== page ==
1. If a contract provides for parties to submit to the jurisdiction of a particular court, there is a general presumption that the intention of the parties would be to exclude the jurisdiction of all other courts.
  2. As a general rule, in the absence of a cause of action arising in India, it may be difficult for two foreign parties to litigate before an Indian court, save for admiralty disputes in which the court acquires jurisdiction by virtue of the vessel having been arrested in India, by an order of an Indian littoral high court.11
  3. An Indian entity and a foreign entity can agree to litigate in a foreign court, which is enforceable as a matter of Indian law.12
  4. Two Indian parties cannot exclude, by contract, the applicability of Indian substantive law if the place of performance of the contract is in India.
  5. Indian courts can apply foreign law in deciding disputes. The question of what constitutes foreign law is a question of fact.13 If no evidence is adduced regarding foreign law, normally the presumption is that it is the same as the Indian law on the point under consideration.14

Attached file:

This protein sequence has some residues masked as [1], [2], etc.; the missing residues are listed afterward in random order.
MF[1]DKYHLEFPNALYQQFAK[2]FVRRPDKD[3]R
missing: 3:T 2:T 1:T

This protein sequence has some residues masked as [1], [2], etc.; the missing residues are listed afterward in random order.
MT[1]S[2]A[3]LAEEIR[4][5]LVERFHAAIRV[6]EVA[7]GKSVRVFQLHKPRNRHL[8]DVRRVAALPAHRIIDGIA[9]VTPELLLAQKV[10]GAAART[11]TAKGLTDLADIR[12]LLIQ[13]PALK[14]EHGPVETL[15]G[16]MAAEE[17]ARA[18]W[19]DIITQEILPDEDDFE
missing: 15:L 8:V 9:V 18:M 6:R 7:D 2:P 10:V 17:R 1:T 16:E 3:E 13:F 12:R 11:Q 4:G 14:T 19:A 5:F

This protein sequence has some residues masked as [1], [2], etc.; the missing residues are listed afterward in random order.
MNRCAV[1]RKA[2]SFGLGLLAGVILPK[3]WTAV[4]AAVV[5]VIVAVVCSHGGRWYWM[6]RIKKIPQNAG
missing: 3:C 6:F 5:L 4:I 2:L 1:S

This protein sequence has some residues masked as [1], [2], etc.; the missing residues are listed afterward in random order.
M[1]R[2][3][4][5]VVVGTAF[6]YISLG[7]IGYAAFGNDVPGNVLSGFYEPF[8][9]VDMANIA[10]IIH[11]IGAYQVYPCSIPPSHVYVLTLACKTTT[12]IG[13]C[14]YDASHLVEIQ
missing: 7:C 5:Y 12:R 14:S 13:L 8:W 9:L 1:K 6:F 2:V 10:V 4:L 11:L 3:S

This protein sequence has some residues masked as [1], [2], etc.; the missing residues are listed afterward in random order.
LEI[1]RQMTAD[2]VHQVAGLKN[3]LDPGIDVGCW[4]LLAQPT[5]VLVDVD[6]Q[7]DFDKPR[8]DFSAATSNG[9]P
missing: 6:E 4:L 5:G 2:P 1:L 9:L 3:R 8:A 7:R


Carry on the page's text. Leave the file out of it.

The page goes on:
6. Limitation being an issue of the lex fori, the Indian Limitation Act 1963 will apply mandatorily to disputes litigated in India. For most types of causes of action, the limitation period under Indian law is three years.
  7. Parties cannot extend or reduce the limitation period by contract.15

Owing to the onset of covid-19, the Supreme Court of India took suo motu note of the various hardships being faced by litigants in approaching judicial forums and, accordingly, passed an order extending limitation periods, the first of which was passed at the onset of pandemic in India on 23 March 2020. This order extending limitation indefinitely was addressed by a follow-up order dated 8 March 2021, wherein the indefinite extension to limitation was to be brought to an end based on a formula set out therein. However, given that the situation in India deteriorated again in April 2021, the Supreme Court has again has extended limitation indefinitely by way of an order dated 27 April 2021.

ii Arbitration and ADR

Maritime arbitrations in India may be ad hoc or institutional arbitration bodies such as the Indian Council of Arbitration (ICA). It is common for shipping contracts involving government-owned companies to provide for arbitration in India to be administered by the ICA under its Maritime Arbitration Rules.

India has given effect to the UNCITRAL Model Law on International Commercial Arbitration through the Arbitration and Conciliation Act 1996 (the Arbitration Act). The Arbitration Act was significantly amended in 2015, ushering in what is essentially a new arbitration regime following the amendment. The default court to move any application with respect to an international commercial arbitration (when one of the parties is a foreign party irrespective of whether the arbitration is seated in India) would be the relevant high court.